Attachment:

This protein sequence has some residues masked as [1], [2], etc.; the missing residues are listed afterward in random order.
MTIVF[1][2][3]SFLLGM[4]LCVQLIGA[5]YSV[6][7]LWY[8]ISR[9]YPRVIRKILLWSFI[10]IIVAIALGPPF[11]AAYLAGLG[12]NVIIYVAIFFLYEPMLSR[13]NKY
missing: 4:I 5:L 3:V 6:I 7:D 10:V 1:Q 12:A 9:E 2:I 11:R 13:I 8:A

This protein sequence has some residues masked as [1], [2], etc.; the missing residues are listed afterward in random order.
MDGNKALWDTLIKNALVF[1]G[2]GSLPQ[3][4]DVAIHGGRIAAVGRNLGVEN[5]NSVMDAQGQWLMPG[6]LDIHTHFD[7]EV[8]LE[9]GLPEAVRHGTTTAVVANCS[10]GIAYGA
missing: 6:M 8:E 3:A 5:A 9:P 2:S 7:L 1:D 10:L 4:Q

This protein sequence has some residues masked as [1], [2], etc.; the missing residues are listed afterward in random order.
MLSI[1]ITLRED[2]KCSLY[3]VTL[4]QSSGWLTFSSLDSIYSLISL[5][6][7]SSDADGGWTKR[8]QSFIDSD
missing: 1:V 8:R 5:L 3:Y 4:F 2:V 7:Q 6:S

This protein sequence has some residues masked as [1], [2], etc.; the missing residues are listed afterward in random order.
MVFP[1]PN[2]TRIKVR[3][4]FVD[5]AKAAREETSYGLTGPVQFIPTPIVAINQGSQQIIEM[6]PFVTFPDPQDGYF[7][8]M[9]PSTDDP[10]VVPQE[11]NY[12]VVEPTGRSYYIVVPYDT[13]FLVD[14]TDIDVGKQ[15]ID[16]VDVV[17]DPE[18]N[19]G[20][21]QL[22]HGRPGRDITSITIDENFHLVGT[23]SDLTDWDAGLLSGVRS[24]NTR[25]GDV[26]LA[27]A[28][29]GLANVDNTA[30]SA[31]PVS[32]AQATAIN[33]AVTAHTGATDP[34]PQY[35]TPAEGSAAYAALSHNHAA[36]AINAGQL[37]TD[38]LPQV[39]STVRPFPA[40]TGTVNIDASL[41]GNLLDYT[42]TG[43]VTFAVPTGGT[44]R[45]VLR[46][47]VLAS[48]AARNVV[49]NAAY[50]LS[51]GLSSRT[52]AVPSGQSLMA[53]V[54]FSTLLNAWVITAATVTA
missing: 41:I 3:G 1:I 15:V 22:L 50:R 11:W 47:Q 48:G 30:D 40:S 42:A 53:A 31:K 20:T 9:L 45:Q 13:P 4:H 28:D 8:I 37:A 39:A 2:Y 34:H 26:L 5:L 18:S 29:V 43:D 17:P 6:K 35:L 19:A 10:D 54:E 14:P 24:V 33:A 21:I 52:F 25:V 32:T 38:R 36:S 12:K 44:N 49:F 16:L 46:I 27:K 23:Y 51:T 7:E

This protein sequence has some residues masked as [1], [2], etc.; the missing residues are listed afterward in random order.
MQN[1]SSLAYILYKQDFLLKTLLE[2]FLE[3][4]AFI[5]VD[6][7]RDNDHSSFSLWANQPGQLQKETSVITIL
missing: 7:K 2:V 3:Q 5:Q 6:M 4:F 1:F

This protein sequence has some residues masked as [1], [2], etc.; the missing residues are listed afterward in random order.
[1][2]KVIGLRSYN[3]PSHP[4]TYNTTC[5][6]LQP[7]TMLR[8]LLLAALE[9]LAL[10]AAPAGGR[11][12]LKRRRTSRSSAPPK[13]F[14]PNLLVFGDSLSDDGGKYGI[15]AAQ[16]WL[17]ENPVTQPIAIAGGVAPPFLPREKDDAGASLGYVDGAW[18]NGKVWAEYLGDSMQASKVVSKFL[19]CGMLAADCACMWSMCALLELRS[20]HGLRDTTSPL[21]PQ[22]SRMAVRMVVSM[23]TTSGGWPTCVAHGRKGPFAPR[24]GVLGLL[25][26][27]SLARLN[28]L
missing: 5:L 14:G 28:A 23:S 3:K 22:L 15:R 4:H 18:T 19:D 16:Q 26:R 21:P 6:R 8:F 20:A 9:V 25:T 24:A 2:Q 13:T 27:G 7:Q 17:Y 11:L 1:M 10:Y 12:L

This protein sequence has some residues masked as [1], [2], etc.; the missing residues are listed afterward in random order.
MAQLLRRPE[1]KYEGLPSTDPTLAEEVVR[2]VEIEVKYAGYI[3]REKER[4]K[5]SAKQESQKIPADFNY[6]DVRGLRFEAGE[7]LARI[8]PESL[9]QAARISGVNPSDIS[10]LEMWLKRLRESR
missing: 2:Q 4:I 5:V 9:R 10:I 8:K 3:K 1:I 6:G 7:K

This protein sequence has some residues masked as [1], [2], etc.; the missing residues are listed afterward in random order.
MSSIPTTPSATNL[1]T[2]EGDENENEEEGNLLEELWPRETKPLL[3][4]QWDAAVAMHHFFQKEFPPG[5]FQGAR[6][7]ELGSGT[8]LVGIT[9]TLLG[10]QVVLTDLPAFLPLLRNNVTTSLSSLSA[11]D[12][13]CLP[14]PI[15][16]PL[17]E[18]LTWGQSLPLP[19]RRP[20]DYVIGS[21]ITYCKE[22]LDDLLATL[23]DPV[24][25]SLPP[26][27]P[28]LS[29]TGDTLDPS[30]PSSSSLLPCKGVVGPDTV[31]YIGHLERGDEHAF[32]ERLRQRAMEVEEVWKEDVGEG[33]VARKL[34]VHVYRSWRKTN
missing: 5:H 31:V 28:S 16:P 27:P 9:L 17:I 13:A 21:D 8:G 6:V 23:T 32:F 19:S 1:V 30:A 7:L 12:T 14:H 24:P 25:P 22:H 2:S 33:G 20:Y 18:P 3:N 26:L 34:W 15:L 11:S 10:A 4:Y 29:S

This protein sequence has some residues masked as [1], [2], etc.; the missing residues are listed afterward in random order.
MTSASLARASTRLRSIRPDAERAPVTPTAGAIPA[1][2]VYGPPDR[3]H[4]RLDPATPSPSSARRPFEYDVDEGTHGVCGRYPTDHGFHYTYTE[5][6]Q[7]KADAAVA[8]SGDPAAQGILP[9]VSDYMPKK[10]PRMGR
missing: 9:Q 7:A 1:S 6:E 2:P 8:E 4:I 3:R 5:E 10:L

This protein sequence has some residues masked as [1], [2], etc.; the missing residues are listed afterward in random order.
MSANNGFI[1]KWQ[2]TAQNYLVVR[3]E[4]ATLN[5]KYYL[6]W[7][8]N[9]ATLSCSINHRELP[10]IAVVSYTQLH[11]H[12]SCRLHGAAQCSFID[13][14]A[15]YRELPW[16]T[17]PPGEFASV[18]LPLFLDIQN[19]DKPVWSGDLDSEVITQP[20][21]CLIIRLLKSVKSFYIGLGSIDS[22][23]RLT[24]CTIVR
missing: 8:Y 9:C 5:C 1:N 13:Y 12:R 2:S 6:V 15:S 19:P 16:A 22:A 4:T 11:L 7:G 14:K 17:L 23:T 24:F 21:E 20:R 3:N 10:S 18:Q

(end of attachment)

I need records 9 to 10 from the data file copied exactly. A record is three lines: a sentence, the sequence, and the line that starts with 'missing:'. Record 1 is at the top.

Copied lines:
This protein sequence has some residues masked as [1], [2], etc.; the missing residues are listed afterward in random order.
MTSASLARASTRLRSIRPDAERAPVTPTAGAIPA[1][2]VYGPPDR[3]H[4]RLDPATPSPSSARRPFEYDVDEGTHGVCGRYPTDHGFHYTYTE[5][6]Q[7]KADAAVA[8]SGDPAAQGILP[9]VSDYMPKK[10]PRMGR
missing: 9:Q 7:A 1:S 6:E 2:P 8:E 4:I 3:R 5:E 10:L

This protein sequence has some residues masked as [1], [2], etc.; the missing residues are listed afterward in random order.
MSANNGFI[1]KWQ[2]TAQNYLVVR[3]E[4]ATLN[5]KYYL[6]W[7][8]N[9]ATLSCSINHRELP[10]IAVVSYTQLH[11]H[12]SCRLHGAAQCSFID[13][14]A[15]YRELPW[16]T[17]PPGEFASV[18]LPLFLDIQN[19]DKPVWSGDLDSEVITQP[20][21]CLIIRLLKSVKSFYIGLGSIDS[22][23]RLT[24]CTIVR
missing: 8:Y 9:C 5:C 1:N 13:Y 12:R 2:S 6:V 15:S 19:P 16:A 22:A 4:T 11:L 7:G 14:K 17:L 23:T 24:F 21:E 20:R 3:N 10:S 18:Q